That’s what makes the land-use element important, Tyson told the council.

“Y’all are truly going to have to be the leaders,” she said.

The county plans to hire a consultant to complete the land-use update, said Holly Richardson, the county planning director.

With the consultant hired by April, public meetings around the county will start in the summer. A draft of the plan will be completed by the fall and sent to council for final approval by the end of the year, she said.

Anderson chafed at the delay.

“I think we ought to have it done by the end of the second quarter,” he said. “The end of the fourth quarter is not good.”

Even if the update was done by staff, Christian said, the timeline wouldn’t change because public notice is needed for each of the meetings.

The council currently has the natural resources element on its agenda, but has deferred action twice. The update went through six drafts and increased the number of goals for environmental protection. A survey done in 2021 for the land-use element found 96 percent of the respondants thought natural resources were the county’s most important feature and 80 percent favored regulations to protect them.

“These goals should push us. They should be a little aggressive, but they should be attainable goals,” Richardson said.

Christian pointed out that some of the goals are beyond the scope of the county, such as reducing the use of septic tanks, which are regulated by the state. “I have real concerns,” she said.

The goals also include acquiring land for preservation, potentially using a penny sales tax recently allowed by the state for green space.

That land would become county property, which could entail maintenance costs, Christian said. It would also take land of the tax rolls.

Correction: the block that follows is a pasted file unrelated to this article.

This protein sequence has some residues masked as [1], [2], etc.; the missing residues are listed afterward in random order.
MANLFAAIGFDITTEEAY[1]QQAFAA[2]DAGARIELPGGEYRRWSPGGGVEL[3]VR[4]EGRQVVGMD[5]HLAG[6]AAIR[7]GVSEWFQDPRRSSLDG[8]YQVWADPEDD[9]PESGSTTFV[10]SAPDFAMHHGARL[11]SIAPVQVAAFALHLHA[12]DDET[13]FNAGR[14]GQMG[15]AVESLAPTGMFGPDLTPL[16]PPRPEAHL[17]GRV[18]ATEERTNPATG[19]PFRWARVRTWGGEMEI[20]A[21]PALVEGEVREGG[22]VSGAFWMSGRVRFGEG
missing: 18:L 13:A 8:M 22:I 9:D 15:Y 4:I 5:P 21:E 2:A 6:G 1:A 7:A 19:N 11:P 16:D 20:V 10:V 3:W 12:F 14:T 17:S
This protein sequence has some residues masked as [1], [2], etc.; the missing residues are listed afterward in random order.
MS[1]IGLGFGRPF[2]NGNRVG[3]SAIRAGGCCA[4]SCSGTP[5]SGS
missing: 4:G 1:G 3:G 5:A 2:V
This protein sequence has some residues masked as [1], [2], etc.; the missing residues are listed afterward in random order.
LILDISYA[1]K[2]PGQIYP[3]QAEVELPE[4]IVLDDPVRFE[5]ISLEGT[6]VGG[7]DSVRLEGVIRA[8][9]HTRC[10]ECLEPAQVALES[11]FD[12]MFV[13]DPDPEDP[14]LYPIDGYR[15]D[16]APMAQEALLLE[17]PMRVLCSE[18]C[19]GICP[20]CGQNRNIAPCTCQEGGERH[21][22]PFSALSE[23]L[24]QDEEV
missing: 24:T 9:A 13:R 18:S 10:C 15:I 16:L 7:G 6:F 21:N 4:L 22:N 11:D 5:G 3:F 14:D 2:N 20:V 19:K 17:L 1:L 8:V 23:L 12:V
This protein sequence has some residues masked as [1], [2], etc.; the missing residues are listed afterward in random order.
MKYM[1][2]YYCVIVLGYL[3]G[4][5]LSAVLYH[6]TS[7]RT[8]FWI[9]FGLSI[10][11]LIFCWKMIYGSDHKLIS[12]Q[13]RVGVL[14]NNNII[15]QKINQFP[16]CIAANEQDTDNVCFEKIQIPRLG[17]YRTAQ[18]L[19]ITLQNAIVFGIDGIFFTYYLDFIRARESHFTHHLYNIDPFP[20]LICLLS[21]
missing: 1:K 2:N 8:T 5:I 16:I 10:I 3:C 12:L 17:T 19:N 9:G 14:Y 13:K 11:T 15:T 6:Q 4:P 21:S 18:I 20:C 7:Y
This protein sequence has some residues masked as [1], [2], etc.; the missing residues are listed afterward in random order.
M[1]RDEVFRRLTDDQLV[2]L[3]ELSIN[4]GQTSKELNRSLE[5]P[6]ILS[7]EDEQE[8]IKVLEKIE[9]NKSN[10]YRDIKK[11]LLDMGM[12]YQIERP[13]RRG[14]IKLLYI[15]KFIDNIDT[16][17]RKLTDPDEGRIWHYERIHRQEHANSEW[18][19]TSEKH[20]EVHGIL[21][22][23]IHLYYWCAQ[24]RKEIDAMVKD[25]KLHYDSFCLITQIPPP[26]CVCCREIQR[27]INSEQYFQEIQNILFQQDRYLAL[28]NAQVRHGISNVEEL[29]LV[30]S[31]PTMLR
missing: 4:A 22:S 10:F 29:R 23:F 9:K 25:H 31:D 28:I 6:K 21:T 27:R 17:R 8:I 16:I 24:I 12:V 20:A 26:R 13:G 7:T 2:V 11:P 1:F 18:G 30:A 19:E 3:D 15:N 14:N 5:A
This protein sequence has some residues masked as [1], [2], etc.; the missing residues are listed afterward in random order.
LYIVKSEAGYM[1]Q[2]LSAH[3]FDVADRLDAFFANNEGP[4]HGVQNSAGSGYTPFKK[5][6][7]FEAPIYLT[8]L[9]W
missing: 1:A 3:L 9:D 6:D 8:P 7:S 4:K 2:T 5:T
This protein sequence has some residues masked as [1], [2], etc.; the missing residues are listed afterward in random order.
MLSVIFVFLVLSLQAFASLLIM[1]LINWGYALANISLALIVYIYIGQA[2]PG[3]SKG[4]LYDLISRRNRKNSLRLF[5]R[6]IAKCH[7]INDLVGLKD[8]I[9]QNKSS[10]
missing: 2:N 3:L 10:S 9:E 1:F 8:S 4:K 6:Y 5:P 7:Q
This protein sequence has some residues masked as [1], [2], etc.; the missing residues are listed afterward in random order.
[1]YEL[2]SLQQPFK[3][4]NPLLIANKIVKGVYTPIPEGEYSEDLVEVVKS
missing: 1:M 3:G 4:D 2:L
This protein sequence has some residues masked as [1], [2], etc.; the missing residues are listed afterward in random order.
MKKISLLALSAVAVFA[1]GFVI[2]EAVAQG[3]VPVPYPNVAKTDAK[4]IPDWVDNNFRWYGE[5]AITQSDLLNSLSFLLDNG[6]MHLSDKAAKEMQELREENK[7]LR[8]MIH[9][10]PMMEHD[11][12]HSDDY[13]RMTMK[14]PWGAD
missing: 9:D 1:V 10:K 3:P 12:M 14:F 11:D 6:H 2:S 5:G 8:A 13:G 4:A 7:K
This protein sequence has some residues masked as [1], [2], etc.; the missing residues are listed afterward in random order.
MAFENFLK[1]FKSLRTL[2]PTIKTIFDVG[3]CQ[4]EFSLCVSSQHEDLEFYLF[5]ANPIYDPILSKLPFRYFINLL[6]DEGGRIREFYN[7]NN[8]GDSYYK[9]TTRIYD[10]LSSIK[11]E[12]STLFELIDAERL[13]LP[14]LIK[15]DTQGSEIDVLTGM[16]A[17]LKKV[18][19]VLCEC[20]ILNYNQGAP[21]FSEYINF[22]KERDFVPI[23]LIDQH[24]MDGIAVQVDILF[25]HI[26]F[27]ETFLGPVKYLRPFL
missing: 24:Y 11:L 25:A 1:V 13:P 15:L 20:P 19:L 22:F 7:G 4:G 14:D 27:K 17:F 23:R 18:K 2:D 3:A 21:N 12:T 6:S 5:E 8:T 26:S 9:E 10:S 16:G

“We are reducing our revenue with some of these things,” she said. “We don’t have the staff or the people to enforce some of these things.”

Among the goals is a county wetlands ordinance that would add to the protections provided by federal and state law. The county currently has a 15-foot building setback from saltwater wetlands, but no local protections.

Richardson noted that the comprehensive plan is a guide, not a regulatory tool. “Those regulations come out of the vision,” she said.

Including items like a wetlands ordinance in the comprehensive plan sets the stage for council action, Richardson said.

Anderson asked about the goal of banning single-use plastics. “That’s very political,” he said. “The best thing would be to have a referendum.”

The goal could be to start the process, Richardson said. She will work with Christian to update the recommendations.

Mercado said she was concerned about the council revising the draft that had been recommended unanimously for approval by the Planning Commission.

“We very much respect the environment,” Christian said, adding that people don’t see the economic development offers that are turned down for that reason. “Everything that comes in is not the right fit.”